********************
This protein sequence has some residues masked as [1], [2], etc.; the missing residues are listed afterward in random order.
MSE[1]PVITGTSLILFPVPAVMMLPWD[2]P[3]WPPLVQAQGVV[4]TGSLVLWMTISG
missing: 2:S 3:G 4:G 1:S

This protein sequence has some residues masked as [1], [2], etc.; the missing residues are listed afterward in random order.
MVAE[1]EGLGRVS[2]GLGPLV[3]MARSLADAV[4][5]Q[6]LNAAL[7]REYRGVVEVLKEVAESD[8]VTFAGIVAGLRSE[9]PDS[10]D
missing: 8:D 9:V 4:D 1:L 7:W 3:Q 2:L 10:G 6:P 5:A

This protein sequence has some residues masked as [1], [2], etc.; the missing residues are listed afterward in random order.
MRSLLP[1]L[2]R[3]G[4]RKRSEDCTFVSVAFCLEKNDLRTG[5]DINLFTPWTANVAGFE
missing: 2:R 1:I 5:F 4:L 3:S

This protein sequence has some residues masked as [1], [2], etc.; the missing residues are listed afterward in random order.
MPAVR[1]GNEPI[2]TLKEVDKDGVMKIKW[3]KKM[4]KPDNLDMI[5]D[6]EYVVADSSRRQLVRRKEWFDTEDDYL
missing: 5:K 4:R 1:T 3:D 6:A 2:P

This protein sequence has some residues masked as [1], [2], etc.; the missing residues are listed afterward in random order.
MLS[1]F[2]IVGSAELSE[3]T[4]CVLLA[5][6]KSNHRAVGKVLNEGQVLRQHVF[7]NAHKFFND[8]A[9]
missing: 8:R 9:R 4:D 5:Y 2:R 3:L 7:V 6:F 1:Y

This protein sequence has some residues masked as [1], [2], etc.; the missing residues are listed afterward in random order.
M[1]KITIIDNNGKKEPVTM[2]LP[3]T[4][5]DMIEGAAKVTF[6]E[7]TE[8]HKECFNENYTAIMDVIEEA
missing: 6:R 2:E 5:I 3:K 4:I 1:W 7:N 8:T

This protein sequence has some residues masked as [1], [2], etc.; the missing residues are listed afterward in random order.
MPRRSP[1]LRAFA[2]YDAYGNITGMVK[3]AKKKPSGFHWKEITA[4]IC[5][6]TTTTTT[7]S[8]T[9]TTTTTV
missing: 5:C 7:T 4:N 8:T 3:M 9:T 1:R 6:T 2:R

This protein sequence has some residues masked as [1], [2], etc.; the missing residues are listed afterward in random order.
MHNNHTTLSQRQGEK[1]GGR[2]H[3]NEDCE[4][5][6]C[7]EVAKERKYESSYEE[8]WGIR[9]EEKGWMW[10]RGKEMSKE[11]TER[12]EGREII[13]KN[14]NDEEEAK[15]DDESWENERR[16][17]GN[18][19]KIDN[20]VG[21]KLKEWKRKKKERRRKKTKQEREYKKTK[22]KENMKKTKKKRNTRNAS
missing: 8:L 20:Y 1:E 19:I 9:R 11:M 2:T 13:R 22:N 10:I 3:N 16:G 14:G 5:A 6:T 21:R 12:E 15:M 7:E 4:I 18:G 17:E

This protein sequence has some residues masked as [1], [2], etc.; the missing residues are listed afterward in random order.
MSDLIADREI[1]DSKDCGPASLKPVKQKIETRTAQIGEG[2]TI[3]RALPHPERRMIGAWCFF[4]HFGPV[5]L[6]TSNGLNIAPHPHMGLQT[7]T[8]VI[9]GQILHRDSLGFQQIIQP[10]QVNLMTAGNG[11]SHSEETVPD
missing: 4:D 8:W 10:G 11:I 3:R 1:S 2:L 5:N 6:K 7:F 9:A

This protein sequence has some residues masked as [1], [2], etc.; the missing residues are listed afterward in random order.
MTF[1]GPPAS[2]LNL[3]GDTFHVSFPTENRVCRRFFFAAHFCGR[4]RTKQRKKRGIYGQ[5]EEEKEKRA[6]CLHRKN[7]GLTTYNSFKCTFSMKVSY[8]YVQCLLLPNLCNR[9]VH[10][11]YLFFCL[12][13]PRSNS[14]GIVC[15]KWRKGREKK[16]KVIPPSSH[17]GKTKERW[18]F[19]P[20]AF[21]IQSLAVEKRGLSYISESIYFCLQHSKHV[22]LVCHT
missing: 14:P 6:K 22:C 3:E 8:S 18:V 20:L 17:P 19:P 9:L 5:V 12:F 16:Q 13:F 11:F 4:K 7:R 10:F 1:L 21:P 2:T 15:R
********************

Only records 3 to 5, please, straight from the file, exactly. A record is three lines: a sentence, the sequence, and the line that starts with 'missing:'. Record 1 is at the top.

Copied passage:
This protein sequence has some residues masked as [1], [2], etc.; the missing residues are listed afterward in random order.
MRSLLP[1]L[2]R[3]G[4]RKRSEDCTFVSVAFCLEKNDLRTG[5]DINLFTPWTANVAGFE
missing: 2:R 1:I 5:F 4:L 3:S

This protein sequence has some residues masked as [1], [2], etc.; the missing residues are listed afterward in random order.
MPAVR[1]GNEPI[2]TLKEVDKDGVMKIKW[3]KKM[4]KPDNLDMI[5]D[6]EYVVADSSRRQLVRRKEWFDTEDDYL
missing: 5:K 4:R 1:T 3:D 6:A 2:P

This protein sequence has some residues masked as [1], [2], etc.; the missing residues are listed afterward in random order.
MLS[1]F[2]IVGSAELSE[3]T[4]CVLLA[5][6]KSNHRAVGKVLNEGQVLRQHVF[7]NAHKFFND[8]A[9]
missing: 8:R 9:R 4:D 5:Y 2:R 3:L 7:V 6:F 1:Y